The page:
• Los Angeles Angels’ Shohei Ohtani follows through on his RBI...

    Los Angeles Angels’ Shohei Ohtani follows through on his RBI single during the seventh inning of a baseball game against the Minnesota Twins, Sunday, Aug. 14, 2022, in Anaheim, Calif. (AP Photo/Marcio Jose Sanchez)

  • Minnesota Twins left fielder Nick Gordon leaps at the wall...

    Minnesota Twins left fielder Nick Gordon leaps at the wall to catch a fly ball from Los Angeles Angels’ Kurt Suzuki during the eighth inning of a baseball game Sunday, Aug. 14, 2022, in Anaheim, Calif. (AP Photo/Marcio Jose Sanchez)

  • Los Angeles Angels’ Shohei Ohtani, left, and Taylor Ward celebrate...

    Los Angeles Angels’ Shohei Ohtani, left, and Taylor Ward celebrate a win over the Minnesota Twins in a baseball game Sunday, Aug. 14, 2022, in Anaheim, Calif. (AP Photo/Marcio Jose Sanchez)

  • The Los Angeles Angels celebrate a win over the Minnesota...

    The Los Angeles Angels celebrate a win over the Minnesota Twins in a baseball game, Sunday, Aug. 14, 2022, in Anaheim, Calif. (AP Photo/Marcio Jose Sanchez)

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ANAHEIM ― When the Angels unloaded closer Raisel Iglesias and the entirety of his $58 million contract just before the trade deadline, the two pitchers they received from the Atlanta Braves in return ― Tucker Davidson and Jesse Chavez ― were easy to dismiss as an afterthought. With a 2022 playoff berth all but mathematically out of reach, dumping Iglesias’ salary appeared to be the primary feature of the trade for the Angels.

Turns out they might have gotten something in return after all.

Making his first home start since the trade, Davidson allowed two runs over six innings in the Angels’ 4-2 win over the Minnesota Twins.

The rookie didn’t allow a run after the first inning, in which he walked Carlos Correa before surrendering a two-run homer to Byron Buxton that cleared the yellow stripe in right field.

Jaime Barría and Jose Quijada closed out the Angels’ second straight win before an announced crowd of 27,515 at Angel Stadium. Quijada earned his third save of the season, while Davidson (2-3) was credited with his first win as an Angel.

For Davidson, the result was the culmination of a few small changes the Angels were able to coax from his left arm in short order.

“My slider was really good today,” Davidson said. “It had the same shape as it was earlier in the season. That’s been a whole lot of progress. I felt I had better direction today in my mechanics. That’s something I really focused on this last week, just getting more direction going toward home plate, not really falling off toward third base. That’s two things I focused on.

“Then continuing to improve on the changeup.”

The changeup was something of a secret weapon that Davidson never harnessed in four games (three starts) with the Braves this season. He altered his grip on the pitch after reaching the big leagues in 2020, trying to induce more gyro spin without success.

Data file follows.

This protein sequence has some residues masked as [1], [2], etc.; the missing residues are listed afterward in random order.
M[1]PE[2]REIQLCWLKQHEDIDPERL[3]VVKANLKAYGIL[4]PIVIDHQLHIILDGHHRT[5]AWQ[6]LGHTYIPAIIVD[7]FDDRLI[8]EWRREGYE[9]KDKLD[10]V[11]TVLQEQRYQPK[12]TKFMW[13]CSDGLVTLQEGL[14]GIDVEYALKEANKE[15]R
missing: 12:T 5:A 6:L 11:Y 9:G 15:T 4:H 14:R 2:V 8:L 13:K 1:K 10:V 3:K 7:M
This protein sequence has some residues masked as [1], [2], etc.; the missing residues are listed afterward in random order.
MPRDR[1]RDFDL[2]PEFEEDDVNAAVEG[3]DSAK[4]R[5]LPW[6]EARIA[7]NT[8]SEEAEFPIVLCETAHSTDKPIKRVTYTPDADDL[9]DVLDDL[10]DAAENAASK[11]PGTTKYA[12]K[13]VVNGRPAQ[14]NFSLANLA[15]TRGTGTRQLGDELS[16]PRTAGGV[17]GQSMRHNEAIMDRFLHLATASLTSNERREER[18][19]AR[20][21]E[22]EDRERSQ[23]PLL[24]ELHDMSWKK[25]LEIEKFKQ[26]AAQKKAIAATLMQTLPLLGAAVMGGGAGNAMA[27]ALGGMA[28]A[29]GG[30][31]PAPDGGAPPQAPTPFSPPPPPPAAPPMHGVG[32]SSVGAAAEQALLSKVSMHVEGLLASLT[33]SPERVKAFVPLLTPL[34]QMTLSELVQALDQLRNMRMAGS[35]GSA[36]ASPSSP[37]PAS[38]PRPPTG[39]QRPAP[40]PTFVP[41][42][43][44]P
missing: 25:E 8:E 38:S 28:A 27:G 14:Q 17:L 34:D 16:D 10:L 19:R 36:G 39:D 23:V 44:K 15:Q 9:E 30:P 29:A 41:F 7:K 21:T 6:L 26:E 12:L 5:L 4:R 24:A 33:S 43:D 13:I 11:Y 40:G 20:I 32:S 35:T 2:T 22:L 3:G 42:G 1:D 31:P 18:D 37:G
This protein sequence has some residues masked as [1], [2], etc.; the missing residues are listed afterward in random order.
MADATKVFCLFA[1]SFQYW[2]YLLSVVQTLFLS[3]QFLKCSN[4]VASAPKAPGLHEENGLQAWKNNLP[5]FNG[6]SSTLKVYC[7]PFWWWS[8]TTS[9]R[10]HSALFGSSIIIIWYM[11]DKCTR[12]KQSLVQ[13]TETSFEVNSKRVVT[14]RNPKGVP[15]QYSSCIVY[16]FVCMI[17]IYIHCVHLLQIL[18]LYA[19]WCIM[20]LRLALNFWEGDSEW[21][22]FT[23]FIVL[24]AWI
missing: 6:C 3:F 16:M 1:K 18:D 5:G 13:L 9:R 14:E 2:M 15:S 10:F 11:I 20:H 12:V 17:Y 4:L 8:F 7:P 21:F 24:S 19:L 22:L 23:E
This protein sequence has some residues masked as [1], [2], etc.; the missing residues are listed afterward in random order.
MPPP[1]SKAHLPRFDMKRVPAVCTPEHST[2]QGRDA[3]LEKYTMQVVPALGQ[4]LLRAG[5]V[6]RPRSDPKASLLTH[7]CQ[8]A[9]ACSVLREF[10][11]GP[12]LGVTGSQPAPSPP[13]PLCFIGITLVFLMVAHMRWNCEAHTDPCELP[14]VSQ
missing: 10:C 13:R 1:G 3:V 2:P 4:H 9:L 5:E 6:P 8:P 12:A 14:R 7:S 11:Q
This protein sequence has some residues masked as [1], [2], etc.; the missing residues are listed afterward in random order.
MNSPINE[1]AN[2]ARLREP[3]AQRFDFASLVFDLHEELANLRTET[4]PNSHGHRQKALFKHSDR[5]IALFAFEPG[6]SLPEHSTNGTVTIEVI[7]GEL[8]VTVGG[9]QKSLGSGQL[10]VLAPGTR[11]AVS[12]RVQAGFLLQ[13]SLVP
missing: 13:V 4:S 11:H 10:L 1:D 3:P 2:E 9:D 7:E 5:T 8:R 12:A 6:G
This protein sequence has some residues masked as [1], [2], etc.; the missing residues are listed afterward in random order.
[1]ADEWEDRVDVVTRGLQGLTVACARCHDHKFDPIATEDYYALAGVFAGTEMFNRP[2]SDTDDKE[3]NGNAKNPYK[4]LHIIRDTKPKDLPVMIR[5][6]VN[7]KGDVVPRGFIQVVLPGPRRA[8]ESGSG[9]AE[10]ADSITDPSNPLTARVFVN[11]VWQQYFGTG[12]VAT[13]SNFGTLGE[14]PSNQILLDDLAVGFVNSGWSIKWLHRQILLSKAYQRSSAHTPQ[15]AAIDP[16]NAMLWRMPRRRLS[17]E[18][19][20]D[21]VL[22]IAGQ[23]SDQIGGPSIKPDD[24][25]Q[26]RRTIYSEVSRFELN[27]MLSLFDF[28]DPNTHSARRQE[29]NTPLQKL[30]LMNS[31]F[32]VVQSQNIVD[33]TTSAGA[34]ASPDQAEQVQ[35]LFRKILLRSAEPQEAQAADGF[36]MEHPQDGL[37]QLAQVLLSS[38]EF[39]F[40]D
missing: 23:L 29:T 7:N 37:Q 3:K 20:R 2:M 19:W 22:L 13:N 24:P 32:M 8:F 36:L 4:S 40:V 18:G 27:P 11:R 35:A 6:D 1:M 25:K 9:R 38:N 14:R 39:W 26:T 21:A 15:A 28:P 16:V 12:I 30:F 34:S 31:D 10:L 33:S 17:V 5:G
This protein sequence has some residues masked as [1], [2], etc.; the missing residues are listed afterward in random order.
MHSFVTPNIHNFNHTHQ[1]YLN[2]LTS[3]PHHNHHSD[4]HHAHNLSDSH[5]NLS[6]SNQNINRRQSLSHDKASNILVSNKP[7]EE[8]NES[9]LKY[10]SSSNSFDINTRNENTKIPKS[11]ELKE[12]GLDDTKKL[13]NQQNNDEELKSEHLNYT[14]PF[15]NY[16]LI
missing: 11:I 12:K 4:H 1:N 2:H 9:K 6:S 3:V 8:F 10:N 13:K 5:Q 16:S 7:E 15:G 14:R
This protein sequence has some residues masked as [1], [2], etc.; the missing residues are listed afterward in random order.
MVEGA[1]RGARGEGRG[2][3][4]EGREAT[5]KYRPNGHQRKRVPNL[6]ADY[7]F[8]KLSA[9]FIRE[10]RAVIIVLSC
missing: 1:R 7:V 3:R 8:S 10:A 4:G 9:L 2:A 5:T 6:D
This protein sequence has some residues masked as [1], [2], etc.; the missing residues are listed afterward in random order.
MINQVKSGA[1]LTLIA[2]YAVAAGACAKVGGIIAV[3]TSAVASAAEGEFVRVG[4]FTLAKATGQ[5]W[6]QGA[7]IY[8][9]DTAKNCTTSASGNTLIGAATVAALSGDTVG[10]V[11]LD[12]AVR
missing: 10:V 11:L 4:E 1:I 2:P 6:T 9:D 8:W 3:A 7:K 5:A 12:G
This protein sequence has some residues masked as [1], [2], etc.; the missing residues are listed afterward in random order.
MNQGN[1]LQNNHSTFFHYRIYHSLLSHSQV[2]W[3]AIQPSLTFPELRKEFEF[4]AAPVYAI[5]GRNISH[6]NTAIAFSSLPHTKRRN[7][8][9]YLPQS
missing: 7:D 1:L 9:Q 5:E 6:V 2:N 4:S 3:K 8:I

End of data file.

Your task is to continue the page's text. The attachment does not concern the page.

The Angels immediately urged Davidson to go back to the changeup grip he had used as a minor leaguer coming up through the Braves’ system. He had been working on the grip in the days since the Aug. 2 trade was completed.

The Twins saw only six changeups from Davidson on Sunday, but that might have been enough to make him a more effective pitcher.

“We got a couple outs today on it,” Davidson said. “That was huge. I either want a lazy ground ball or a lazy fly ball, that’s really what I’m looking for. And we got a couple of those off it. It’s coming a long way.”

“(Pitching coach Matt Wise) is terrific in teaching that pitch,” Angels interim manager Phil Nevin said. “ He threw a couple really good ones today. A lot of it is just the look. It’s in their head now. Not everything is just hard. If he can get that changeup buttoned up a little bit, you’ll see a good pitcher.”

Davidson had his best slider working. He threw it three times to induce a two-strike swing and miss for the third out of an inning. With a runner on second base in the sixth, Davidson threw a slider past Jorge Polanco to complete an eight-pitch at-bat, ending the inning.

That was the last of his 87 pitches. He walked one batter ― a vast improvement over his Angels debut last weekend in Seattle, in which Davidson issued five free passes ― and struck out three.

Davidson said he was able to learn a thing or two by watching Reid Detmers’ start against the the Twins on Saturday, in which he allowed two runs in five innings. Both are left-handed pitchers who rely heavily on their fastball and slider.

“He threw a bunch of fastballs,” Davidson said of Detmers. “We kind of talked about that. I think utilizing that, guys were chasing up. … His slider was good, so I saw, OK, these guys I can throw sliders to, I might have to get them off of it and throw a changeup. Overall I think the slider was a big pitch today.”

Luis Rengifo’s two-run double, which nearly cleared the short fence in left field, tied the game 2-2 in the third inning.

A sacrifice fly by Kurt Suzuki in the fourth inning, and an RBI single by Shohei Ohtani in the seventh inning, gave Davidson all the runs he needed for the victory.

David Fletcher and Jared Walsh each had two of the Angels’ eight hits.